• For AS4755: For the domestic IP network in India covering more than 120 cities, Tata Communications decided to leverage existent MPLS cores to deliver IPv6 connectivity with the help of 6PE, similar to Teleglobe's early approach in AS6453. It is also deploying a dual-stack network where the Interior Gateway Protocol (IGP) selected is multitopology Intermediate System-to-Intermediate System (IS-IS). The addressing scheme allocates a /44 per POP with a /48 reserved for infrastructure purposes and a /56 allocated per router. Customer allocations are /48 or longer. A detailed analysis of the scalability requirements of this design was performed for all platforms in its network. The edge routers (Metro Ethernet POPs and PE routers) are dual-stack routers and the IGP used is OSPF. The IPv6 addressing scheme in this part of the network takes a hierarchical approach with a /40 allocated per region. The AS4755 network consists of eight regions within India converging into eight Tier 1 POPs. The /40 per region is further subdivided into /44s and allocated to the Tier 2 and Tier 3 POPs that in turn converge into the regional Tier 1 POPs.

Table 5-13 summarizes Tata Communications phased approach to IPv6 deployment.

Table 5-13 Tata Communications' Strategy for Deploying IPv6

Phase 1 (1998-2004)

Phase 2 (2005-2008)

Phase 3

(2008 Onward)

1998: Teleglobe is involved with the IPv6 research networks supporting 6TAP. Teleglobe provides dedicated links for IPv6 connectivity. 1999: Teleglobe is a founder of the IPv6 Forum. 2003: Teleglobe provides initial service based on Hexgao tunnel broker. 2004: Teleglobe announces full IPv6 service based on Cisco 6PE.

Performed a detailed inventory of the hardware and software deployed in the network. Memory requirements, hardware forwarding of IPv6, and scalability capabilities of devices and line cards were evaluated for the two major vendors deployed in the network: Cisco and Juniper. 2006: Network upgrade driven by IPv4 bandwidth requirements leads to an IPv6-capable infrastructure. Both core and access layers are enabled for dual-stack, IPv4/IPv6.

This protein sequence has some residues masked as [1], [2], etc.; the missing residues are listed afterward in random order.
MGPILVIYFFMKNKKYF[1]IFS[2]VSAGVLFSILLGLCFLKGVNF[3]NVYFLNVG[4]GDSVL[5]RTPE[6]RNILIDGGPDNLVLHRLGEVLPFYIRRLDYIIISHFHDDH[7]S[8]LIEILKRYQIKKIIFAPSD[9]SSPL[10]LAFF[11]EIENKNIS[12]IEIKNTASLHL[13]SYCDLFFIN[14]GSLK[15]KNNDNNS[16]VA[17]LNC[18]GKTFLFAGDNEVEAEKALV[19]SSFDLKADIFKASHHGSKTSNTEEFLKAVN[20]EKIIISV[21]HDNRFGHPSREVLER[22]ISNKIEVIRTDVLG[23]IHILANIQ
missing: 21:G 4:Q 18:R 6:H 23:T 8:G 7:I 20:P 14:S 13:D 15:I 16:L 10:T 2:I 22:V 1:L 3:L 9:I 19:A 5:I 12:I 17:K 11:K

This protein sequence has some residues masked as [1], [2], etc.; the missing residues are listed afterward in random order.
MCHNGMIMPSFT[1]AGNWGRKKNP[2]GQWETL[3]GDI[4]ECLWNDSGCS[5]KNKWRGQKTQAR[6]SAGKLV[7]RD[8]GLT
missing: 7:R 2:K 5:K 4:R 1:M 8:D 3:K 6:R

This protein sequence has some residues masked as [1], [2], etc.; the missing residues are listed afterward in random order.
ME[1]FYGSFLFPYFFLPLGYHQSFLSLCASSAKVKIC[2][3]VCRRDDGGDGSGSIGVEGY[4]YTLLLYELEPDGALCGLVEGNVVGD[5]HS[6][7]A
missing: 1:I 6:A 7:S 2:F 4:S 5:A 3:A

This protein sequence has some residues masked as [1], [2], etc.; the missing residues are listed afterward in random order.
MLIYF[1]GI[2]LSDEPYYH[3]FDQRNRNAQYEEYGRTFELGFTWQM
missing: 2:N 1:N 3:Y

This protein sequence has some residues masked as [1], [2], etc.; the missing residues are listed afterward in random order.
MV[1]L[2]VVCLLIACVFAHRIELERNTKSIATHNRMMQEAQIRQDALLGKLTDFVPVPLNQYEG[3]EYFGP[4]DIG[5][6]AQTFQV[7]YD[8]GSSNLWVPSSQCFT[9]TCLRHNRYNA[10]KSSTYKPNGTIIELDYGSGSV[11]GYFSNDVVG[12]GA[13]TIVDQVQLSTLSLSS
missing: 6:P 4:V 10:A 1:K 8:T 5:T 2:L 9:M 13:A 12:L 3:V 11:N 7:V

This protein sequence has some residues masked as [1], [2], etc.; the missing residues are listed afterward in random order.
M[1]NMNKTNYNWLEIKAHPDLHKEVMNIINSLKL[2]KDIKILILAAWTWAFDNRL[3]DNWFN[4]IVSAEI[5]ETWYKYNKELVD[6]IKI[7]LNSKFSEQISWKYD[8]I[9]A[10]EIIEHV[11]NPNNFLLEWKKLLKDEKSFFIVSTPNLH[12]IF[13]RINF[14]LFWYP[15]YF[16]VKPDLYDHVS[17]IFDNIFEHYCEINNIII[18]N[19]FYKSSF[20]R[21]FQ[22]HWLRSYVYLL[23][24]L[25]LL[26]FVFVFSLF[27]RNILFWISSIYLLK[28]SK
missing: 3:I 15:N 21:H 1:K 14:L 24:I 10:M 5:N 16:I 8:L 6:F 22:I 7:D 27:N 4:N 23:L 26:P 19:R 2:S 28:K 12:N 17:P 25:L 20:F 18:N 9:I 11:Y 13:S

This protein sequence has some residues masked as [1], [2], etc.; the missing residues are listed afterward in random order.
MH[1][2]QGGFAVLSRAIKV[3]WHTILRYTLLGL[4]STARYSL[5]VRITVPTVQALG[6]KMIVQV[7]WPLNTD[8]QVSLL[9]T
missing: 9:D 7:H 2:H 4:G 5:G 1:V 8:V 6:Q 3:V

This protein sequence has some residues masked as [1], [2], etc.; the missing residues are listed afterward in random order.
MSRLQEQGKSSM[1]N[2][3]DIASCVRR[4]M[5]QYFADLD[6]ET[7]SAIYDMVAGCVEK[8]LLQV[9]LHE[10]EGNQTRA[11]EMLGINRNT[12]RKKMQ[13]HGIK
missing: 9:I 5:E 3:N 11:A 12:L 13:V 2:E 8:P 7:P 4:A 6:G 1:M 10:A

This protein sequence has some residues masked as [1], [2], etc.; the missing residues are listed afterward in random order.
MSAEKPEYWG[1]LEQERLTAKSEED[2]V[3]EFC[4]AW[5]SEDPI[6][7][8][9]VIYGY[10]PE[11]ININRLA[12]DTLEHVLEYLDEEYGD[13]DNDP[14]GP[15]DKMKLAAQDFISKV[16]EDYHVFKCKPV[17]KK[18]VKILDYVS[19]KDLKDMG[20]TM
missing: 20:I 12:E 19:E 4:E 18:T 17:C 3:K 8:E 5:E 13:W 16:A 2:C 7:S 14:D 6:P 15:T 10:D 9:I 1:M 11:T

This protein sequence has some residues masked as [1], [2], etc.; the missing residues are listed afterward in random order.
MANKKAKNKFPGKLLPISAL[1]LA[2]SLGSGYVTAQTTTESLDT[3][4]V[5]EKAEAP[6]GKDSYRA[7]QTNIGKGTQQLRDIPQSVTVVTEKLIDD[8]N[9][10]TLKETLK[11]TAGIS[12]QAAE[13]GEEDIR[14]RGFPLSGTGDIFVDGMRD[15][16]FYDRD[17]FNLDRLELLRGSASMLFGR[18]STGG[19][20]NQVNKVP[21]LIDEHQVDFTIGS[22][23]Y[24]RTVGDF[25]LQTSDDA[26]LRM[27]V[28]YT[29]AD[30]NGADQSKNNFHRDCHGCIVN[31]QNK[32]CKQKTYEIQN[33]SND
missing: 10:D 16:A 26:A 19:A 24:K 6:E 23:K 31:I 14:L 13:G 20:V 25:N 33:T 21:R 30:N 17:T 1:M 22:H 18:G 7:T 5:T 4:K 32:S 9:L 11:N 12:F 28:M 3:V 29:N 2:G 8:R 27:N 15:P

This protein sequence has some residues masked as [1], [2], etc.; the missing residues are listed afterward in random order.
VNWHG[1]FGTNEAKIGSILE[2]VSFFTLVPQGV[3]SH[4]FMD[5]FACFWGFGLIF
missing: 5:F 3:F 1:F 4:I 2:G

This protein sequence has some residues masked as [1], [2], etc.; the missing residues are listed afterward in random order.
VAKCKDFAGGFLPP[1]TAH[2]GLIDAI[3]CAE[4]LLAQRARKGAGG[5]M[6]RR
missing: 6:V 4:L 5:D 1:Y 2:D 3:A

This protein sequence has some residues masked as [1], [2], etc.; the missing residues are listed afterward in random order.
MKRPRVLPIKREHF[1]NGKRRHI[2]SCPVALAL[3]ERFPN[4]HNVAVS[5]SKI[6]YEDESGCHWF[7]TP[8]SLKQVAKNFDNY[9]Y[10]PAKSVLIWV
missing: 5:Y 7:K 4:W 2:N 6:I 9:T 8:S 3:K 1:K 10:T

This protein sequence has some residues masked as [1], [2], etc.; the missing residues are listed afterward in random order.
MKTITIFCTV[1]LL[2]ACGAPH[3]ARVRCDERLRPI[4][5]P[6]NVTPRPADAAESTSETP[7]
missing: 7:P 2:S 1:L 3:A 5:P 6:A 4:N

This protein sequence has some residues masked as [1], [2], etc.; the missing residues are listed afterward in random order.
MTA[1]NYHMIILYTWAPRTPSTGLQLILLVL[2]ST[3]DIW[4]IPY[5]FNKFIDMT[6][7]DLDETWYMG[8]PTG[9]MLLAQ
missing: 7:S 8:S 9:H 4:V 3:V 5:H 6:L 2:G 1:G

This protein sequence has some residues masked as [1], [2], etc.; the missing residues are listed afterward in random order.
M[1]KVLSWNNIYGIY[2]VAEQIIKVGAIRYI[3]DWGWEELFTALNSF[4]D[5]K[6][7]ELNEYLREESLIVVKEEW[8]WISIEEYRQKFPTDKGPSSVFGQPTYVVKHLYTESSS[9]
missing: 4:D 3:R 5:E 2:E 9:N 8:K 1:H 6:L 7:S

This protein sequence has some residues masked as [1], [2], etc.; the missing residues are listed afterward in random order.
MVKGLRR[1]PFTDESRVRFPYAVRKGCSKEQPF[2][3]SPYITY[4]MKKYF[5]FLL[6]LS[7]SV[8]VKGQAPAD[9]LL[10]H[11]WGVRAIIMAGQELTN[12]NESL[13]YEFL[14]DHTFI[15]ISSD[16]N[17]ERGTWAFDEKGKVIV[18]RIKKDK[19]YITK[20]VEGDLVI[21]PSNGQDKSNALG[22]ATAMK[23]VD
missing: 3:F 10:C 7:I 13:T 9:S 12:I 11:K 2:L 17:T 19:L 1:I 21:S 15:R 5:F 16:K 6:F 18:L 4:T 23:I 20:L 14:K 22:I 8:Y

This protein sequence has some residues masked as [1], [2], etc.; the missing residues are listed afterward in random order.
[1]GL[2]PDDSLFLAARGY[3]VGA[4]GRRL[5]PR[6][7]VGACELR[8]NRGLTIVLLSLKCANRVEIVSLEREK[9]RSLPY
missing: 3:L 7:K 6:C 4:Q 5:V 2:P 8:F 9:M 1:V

In areas operating around an MPLS core, IPv6 services are deployed using 6PE.

Dual-stack, core and access. IPv6 support mandatory for NGN deployment in the context of IP convergence. Generalized IPv6 support for enterprise markets.

NOTE Teleglobe acquired its first IPv6 prefix from ARIN on March 5,

2003: 2001:5A0::/32. In the meantime, given the global nature of its network (AS6453), Teleglobe obtained an IPv6 prefix from APNIC, 2405:2000::/32, one from AfriNIC, 2001:42c8::/32, and one from RIPE NCC, 2a01:3e0::/32.

For the domestic network in India (AS4755), Tata Communications IP was allocated prefix 2403::/32 by APNIC while for the domestic network in South Africa (AS36937), Neotel was allocated prefix 2001:42a8::/32 by AfriNIC.

Figure 5-5 shows the current options available to Tata Communications customers to connect via IPv6.

Figure 5-5 shows the current options available to Tata Communications customers to connect via IPv6.

Figure 5-5 IPv6 Access Options for Tata Communications Customers

As of June 2007, approximately 85 percent of the network is fully dual-stack enabled. The Indian domestic IP network will be IPv6-enabled based on 6PE starting with all major cities on the network and expanding coverage based on demand. Deployment has started in August 2007 with Mumbai, Pune, Bangalore, Chennai, Hyderabad, Ahmedabad, Kolkata, and Delhi and a further extensions to Tier-1 and Tier-2 cities are scheduled to be turned up in the near future. Tata Communications South African network, Neotel, will also provide dual-stack IPv4 and IPv6 services as the deployment of the network progresses. Teleglobe's legacy tunnel-based service will be maintained.